Paris Has a Socio-Political Agenda – But is it Authentic?

During the Fall/Winter 2019-20 menswear season, designers already delved into socio-political themes in order to present their latest collections. From post-apocalyptical runway settings and over-protective staple pieces to rethinking pop-culture and finding life beyond earth, the latest men's ready-to-wear collections were reflecting our present times in many eclectic ways. 



Dior Fall/Winter 2019 show in Paris. Photo by Gio Staiano for NOWFASHION.


This time around is no different: in fact, this women's ready-to-wear season seems to have a full-fledged social agenda. The luxury industry's quest for more awareness, fairness, and sustainability throughout the past years has sparked a renewed social trend on the Parisian runways this season. Whether it's a truly authentic attempt to tackle important socio-political issues, or an attention-seeking marketing trick remains a big question mark. 


The week started on a high "social" note with Marine Serre who reflected on our current status quo in a most dystopian, George Orwell-inspired way. She imagined a future were ecological crises and climate wars are destroying the last remains of civilization as we know it, leaving only a small number of survivors behind. Wedged into protective outfits and protected by gas masks, the models evolved in an apocalyptic universe. But it's not only for the show's sake: Marine Serre is a sustainable designer on a mission; her collections so far have always been based on environmentally friendly practices, such as recycling and upcycling. 



Marine Serre Fall/Winter 2019 show in Paris. Photo by Regis Colin Berthelier for NOWFASHION.


And she is not the only female designer to point the finger at social issues in Paris. Earlier this week, Maria Grazia Chiuri once again delivered a feminist agenda at Dior, continuing the theme of female empowerment with her new sisterhood inspired motifs and prints that were made to revive the success of her "We Should All Be Feminists" printed shirts inspired by Chimamanda Ngozi Adichie's best-selling book. On a lighter note, Redemption's Bebe Moratti paid a tribute to the rebellious power of rock'n'roll, and heavy metal in particular, that he considers to be "one of the most stigmatized musical genres of our times." He de facto infused the strong, buzzing energy and spirit of heavy metal into a glam-rock flavored women's collection. Virgil Abloh, for his part, subtly tapped into political dressing, which is, by definition, a codified style adopted by a group of people to call attention to a social issue. In his case, the Off-White and Louis Vuitton menswear designer recently dressed Bella Hadid in an outfit with a bright yellow vest for a Louis Vuitton x Chrome Hearts event in New York last January – one couldn't help but notice the nod that was made to the Gilets Jaunes movement.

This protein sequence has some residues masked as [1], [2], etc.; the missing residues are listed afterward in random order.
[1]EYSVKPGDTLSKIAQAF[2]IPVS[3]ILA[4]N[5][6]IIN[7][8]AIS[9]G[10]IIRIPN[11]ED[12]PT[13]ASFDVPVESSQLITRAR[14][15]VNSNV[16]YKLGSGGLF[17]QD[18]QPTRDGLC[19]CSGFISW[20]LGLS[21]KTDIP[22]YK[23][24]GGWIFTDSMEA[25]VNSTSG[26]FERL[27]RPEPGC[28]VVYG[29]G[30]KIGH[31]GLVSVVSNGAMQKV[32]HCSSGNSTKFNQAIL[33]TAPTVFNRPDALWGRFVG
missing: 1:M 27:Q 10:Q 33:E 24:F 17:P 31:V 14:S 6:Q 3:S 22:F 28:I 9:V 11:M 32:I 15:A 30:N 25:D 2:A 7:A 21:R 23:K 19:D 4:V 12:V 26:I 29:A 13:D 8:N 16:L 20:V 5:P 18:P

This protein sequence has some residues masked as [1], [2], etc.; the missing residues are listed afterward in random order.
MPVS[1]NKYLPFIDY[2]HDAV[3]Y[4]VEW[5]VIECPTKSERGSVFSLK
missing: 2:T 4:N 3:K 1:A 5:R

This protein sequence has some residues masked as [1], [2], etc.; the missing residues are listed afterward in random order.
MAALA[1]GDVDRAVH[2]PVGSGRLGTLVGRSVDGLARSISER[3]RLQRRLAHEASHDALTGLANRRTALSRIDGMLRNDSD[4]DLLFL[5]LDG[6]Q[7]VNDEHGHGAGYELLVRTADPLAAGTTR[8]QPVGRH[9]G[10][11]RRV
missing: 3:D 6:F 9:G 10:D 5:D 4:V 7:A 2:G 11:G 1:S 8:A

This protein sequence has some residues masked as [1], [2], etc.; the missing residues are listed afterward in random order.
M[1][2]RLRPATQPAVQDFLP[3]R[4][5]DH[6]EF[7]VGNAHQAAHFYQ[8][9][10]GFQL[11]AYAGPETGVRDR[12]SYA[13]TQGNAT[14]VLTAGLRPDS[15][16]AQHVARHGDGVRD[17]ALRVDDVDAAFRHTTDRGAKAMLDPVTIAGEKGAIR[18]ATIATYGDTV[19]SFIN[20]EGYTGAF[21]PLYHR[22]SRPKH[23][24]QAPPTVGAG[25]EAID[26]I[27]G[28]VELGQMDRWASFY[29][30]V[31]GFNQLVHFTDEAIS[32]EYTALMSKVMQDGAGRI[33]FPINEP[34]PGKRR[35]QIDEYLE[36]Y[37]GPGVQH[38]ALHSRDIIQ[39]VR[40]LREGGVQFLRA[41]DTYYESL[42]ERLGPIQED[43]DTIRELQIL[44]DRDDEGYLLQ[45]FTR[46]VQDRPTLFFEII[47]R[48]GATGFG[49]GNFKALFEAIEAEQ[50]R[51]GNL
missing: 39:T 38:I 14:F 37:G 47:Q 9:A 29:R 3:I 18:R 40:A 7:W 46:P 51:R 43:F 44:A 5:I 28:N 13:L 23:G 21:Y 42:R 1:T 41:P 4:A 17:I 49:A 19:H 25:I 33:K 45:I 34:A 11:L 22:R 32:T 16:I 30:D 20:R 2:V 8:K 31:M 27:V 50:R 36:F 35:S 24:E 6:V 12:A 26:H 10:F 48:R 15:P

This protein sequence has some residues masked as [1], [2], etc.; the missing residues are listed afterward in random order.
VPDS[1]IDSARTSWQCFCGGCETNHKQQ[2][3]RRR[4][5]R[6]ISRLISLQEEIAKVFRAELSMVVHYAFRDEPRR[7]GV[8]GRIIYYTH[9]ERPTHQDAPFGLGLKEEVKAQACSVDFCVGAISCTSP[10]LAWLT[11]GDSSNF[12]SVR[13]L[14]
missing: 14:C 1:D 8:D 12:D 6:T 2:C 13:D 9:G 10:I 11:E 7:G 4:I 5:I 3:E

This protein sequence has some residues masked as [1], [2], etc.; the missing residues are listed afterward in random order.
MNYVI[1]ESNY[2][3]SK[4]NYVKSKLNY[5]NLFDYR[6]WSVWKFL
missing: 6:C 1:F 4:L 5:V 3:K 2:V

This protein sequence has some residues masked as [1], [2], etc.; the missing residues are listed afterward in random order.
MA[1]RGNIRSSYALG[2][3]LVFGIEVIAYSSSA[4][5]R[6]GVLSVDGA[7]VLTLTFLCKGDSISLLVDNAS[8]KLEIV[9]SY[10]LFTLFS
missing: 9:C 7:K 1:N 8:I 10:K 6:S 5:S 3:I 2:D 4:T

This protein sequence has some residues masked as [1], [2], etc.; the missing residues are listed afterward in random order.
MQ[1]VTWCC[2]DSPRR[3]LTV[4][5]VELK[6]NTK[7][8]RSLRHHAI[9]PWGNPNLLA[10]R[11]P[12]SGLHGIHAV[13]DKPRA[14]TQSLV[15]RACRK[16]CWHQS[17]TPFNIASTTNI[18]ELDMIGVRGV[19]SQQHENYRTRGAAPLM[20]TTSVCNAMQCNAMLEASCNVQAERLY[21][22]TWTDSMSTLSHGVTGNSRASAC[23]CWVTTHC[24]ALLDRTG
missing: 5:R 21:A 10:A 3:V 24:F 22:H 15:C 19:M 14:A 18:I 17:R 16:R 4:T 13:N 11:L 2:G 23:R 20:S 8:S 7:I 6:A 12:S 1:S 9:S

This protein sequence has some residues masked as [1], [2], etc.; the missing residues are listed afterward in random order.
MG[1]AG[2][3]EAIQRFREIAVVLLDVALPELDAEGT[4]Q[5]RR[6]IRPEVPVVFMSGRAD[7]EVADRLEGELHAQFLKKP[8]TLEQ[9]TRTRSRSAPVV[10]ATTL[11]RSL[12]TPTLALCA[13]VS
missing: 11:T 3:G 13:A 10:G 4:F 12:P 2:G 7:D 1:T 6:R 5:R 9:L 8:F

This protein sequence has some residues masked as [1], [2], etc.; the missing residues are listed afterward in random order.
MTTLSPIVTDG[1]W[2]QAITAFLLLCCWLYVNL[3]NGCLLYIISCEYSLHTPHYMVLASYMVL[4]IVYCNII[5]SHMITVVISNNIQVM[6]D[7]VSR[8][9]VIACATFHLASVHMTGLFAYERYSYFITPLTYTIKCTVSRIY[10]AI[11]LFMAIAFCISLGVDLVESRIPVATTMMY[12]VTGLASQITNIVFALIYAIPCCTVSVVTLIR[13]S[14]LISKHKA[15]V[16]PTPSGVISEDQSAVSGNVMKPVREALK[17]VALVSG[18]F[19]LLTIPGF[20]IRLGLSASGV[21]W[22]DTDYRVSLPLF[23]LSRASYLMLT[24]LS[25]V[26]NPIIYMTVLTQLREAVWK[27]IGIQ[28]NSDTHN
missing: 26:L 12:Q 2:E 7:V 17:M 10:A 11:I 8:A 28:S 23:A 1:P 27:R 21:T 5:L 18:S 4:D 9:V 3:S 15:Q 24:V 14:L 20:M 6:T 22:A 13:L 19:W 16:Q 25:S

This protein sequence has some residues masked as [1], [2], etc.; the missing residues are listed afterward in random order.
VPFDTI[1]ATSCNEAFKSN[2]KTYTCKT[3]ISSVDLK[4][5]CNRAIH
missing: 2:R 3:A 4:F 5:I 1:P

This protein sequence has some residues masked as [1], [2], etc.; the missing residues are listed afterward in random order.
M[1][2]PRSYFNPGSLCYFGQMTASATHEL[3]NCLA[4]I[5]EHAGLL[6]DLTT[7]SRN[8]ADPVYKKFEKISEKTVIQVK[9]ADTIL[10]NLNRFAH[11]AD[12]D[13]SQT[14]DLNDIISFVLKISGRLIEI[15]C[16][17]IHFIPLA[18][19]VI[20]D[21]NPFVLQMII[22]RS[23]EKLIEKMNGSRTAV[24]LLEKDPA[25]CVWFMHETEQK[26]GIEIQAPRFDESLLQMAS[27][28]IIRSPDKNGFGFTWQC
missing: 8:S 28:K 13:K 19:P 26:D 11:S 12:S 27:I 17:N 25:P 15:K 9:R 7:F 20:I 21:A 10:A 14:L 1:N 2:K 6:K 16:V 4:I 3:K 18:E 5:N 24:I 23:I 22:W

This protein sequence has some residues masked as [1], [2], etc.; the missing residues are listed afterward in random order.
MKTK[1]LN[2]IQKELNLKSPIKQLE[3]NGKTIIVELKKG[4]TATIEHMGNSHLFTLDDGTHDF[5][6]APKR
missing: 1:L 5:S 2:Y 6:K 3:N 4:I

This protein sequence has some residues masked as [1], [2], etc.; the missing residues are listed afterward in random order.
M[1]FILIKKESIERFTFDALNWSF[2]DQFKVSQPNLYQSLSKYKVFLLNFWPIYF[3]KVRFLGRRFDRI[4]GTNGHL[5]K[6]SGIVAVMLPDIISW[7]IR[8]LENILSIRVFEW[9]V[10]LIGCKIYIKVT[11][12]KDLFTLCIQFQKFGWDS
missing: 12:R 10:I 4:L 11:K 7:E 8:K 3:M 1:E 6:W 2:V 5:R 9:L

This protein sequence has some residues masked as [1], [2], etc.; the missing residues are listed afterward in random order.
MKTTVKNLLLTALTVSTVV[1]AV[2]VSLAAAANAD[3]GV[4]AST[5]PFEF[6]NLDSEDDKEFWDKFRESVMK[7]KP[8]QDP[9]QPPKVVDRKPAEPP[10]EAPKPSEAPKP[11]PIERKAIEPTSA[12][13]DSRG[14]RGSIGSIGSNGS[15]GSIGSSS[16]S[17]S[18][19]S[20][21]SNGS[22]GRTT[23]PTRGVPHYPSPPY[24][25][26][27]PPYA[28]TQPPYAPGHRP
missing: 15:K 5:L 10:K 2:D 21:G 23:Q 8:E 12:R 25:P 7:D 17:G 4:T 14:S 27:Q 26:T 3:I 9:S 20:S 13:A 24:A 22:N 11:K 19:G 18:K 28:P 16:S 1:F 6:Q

Off-White Fall/Winter 2019 show in Paris. Photo by Alessandro Garofalo for NOWFASHION.

But how come fashion designers – whose brands are in reality tugging the purse strings of a selected few, the ones with considerable spending budget – are so obsessed with and inspired by social causes? Is it a sign of a new, more conscious and less discriminating era for the luxury sector or simply a desperate attempt to be authentic by all means? The answer to this question depends on one's perspective – and on the faith one has in the capacity of the fashion industry to identify and represent social causes and ultimately initiate change. Some look at the luxury and fashion sector as a capitalist multi-billion dollar industry that operates to the detriment of our environment; others consider it to be one of the most powerful forms of self-expression in society. And because nothing is ever black and white, some people also take both perspectives into account. Does this willingness to tackle socio-political causes make the world a better place? No. Does it inspire us to make it a better place? It sure does, because this is the least we can and should do.